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GSBN: Digest for 5/26/07



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-> Upon reflection
     by Martin Hammer mfhammer@...
-> More about dip
     by "Jakub Wihan" kuba@...


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Date: 26 May 2007 13:04:48 -0500
From: Martin Hammer mfhammer@...
Subject: Upon reflection

GSBN members,

I send this without reading any response to my last impassioned e-mail.  It
was misplaced and I just let it go in the moment.  The GSBN is about straw
bale and natural building.

At the same time we are all working in local, regional, and worldwide
contexts, and occasionally there's an elephant in the room that is too large
to ignore, even if there is no direct or apparent connection between it and
straw bale.

But of course this could easily get out of hand, so one must use great
deliberation to go off topic.

So I'll bring it back to bales by saying the following:

Andre's comment (about Sarkozy/Bush) lit a match under me.  I was a bale,
clearly on-edge, whose strings had broken, and I went up in flames.

I'll try to keep a fire-extinguisher nearby in the future.

Martin Hammer




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Date: 26 May 2007 16:35:15 -0500
From: "Jakub Wihan" kuba@...
Subject: More about dip

Hello all,

I was briefly involved in retrofitting stick frame house from 1972 in
Massachusetts with straw bales. The owner of the house was afraid of
moisture. He assumed that he needs to take the existing red wood timber
cladding on the exterior of his house down before placing the bales to the
outside of existing wall, because he thought the cladding covered with straw
bales would rot away.

Straw bale wrap will push the whole existing wall assembly into the warm
side of the wall, so that there is no danger of condensation. I still have
WUFI moisture simulation software for a thesis research. I ran the existing
assembly (sheet rock, leaking plastic vapour barrier, fiber glass 4",
plywood, red wood cladding) with straw bale wrap lime platered on the
outside through simulation in Boston weather. Existing timber cladding
covered by bales was absolutely fine (sim. showed low humidity levels in
that area), but I didn't like the results of simulation in the straw bale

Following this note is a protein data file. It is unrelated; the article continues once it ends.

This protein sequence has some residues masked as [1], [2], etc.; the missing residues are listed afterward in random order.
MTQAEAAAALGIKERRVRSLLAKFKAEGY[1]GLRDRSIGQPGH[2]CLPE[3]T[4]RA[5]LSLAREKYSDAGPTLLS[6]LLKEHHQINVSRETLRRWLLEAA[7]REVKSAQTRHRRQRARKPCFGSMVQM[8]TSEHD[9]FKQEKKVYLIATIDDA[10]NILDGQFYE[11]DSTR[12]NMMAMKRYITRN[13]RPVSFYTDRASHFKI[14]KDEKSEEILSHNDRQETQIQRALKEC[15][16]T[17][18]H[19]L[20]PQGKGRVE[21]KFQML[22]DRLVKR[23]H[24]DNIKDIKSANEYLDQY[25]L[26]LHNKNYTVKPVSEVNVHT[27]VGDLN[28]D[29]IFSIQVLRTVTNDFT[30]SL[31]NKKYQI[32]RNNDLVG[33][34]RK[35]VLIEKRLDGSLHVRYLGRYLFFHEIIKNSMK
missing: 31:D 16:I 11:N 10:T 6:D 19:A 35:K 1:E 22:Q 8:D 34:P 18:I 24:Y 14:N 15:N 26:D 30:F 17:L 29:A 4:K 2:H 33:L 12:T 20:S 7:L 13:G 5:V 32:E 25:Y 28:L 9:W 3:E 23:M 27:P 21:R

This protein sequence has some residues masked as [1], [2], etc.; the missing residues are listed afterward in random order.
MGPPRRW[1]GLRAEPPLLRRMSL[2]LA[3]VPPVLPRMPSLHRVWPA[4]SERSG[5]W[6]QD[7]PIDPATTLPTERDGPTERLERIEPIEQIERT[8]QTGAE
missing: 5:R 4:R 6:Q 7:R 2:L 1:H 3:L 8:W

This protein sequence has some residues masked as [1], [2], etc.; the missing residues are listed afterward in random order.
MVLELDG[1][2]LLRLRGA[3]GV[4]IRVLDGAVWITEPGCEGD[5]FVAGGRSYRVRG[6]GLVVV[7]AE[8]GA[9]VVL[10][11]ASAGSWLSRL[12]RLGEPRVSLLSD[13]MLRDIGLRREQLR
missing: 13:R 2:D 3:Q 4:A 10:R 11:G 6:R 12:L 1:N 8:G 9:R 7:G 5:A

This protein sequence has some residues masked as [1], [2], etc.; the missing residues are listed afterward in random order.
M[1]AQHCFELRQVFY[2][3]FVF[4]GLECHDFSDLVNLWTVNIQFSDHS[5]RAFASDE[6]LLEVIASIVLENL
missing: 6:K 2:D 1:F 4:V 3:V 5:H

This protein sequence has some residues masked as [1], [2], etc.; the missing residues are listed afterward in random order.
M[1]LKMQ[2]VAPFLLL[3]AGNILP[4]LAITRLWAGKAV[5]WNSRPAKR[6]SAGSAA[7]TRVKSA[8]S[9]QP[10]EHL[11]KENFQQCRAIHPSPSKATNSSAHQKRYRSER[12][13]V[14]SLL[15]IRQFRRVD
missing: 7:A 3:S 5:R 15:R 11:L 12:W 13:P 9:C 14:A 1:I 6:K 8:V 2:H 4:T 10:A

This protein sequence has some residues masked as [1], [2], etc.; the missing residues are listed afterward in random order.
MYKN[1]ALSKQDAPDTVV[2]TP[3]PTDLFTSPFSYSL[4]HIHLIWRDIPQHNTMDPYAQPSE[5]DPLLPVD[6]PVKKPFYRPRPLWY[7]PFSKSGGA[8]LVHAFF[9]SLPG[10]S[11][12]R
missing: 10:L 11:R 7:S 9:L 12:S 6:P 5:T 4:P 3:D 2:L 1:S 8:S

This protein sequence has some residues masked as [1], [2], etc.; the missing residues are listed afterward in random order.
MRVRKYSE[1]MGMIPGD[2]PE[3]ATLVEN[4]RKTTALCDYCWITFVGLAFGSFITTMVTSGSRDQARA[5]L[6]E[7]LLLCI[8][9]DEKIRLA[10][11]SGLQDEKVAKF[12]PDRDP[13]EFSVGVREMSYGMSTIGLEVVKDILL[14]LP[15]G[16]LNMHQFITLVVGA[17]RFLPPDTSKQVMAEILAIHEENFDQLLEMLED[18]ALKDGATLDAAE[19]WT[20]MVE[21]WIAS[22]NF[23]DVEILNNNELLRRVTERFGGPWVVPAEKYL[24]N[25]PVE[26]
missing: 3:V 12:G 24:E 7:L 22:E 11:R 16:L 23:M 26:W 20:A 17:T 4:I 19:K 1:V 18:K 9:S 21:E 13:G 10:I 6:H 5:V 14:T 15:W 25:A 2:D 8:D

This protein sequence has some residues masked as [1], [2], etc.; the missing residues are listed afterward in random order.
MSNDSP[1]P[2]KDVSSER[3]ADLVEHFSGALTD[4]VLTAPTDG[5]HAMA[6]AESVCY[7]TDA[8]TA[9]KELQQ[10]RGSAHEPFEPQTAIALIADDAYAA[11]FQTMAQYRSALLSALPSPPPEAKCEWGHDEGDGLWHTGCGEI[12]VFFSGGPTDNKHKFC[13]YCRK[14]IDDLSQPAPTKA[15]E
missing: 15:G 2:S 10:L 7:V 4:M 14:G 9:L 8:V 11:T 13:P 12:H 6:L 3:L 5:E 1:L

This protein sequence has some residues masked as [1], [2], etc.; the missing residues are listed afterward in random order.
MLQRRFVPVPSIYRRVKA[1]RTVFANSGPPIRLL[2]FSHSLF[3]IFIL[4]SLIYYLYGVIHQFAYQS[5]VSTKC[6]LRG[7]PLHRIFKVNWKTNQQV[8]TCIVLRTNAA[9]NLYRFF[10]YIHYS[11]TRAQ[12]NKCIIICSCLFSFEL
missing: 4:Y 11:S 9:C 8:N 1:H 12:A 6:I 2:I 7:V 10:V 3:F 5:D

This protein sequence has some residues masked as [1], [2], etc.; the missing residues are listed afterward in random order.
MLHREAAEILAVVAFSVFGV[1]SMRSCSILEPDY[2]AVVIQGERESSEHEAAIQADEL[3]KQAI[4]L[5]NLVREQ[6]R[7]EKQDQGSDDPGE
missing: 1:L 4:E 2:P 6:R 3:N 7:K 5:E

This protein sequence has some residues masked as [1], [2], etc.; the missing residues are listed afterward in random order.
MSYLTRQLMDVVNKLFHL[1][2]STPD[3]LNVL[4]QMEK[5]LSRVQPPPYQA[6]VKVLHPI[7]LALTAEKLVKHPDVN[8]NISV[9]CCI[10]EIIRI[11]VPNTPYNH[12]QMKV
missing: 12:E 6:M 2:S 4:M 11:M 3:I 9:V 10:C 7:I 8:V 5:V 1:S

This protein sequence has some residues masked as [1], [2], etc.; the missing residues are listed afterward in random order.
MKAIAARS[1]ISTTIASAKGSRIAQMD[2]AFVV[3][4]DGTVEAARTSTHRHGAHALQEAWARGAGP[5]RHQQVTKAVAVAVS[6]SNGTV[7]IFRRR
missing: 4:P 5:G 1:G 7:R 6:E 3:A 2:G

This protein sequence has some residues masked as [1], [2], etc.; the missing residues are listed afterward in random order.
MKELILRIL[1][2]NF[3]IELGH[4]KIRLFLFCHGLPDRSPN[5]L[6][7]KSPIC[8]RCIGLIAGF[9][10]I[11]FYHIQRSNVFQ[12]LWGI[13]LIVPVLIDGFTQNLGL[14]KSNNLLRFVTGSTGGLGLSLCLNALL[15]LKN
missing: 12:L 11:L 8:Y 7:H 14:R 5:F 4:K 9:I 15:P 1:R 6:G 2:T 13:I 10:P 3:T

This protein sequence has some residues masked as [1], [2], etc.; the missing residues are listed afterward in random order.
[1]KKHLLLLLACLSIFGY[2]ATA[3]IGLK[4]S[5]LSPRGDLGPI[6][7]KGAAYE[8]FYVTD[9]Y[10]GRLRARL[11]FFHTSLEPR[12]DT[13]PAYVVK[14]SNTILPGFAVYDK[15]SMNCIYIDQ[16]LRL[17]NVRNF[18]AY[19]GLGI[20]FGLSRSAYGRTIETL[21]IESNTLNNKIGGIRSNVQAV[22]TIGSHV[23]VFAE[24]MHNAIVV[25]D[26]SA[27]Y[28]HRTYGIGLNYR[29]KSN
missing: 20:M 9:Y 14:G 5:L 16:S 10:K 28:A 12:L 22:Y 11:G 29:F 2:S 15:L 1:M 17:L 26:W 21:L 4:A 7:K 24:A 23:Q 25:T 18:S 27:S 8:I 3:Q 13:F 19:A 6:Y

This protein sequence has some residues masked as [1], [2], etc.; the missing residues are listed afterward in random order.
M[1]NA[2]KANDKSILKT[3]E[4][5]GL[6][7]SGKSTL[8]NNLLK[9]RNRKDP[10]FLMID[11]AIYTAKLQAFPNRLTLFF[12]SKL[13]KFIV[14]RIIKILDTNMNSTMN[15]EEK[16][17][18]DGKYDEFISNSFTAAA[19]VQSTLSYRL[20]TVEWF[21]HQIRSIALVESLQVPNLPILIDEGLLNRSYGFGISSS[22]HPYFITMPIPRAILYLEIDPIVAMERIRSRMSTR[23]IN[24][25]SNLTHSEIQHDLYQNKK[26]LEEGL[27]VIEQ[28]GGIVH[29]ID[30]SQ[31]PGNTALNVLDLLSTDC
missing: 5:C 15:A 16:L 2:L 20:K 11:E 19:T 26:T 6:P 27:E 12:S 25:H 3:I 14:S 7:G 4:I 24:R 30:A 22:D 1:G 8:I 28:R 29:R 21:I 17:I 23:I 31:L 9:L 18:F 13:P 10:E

wrap. Relatively impermeable existing wall assembly pushed the humidity in
straw bales up when I compared the results with simulation in the same
climate on classical straw bale wall (limeplaster, straw bale, earth
plaster). So I tried Tom's trick with dipping the straw bale face (the one
adjuscent to existing wall) in clay. Simulation showed great difference in
humidity inside the straw bales. 2" clay dip kept the humidity across bales
in the same level as it would be in our traditionally  plastered straw bale
wall, despite the relatively impermeable existing structure on the inside of
the building. There is another reason I like the idea of dip in this case. I
believe that it preserves the existing timber cladding buried under the
straw - as we know that ancient timber is always well preserved when in
contact with clay in old wooden-cob structures.

I don't have any practical experience yet, just another theory, but I'm
hoping to do the workshop on this building next year and I'll dip the straw
bales and let them dry a bit before placing them tight next to the existing
timber wall.

Love

Kuba


- ----- Original Message -----
From: "Martin Hammer" mfhammer@...
To: "GSBN" GSBN@...
Sent: Saturday, May 26, 2007 8:51 PM
Subject: GSBN:Upon reflection


> GSBN members,
>
> I send this without reading any response to my last impassioned e-mail.
> It
> was misplaced and I just let it go in the moment.  The GSBN is about straw
> bale and natural building.
>
> At the same time we are all working in local, regional, and worldwide
> contexts, and occasionally there's an elephant in the room that is too
> large
> to ignore, even if there is no direct or apparent connection between it
> and
> straw bale.
>
> But of course this could easily get out of hand, so one must use great
> deliberation to go off topic.
>
> So I'll bring it back to bales by saying the following:
>
> Andre's comment (about Sarkozy/Bush) lit a match under me.  I was a bale,
> clearly on-edge, whose strings had broken, and I went up in flames.
>
> I'll try to keep a fire-extinguisher nearby in the future.
>
> Martin Hammer
>
>

>



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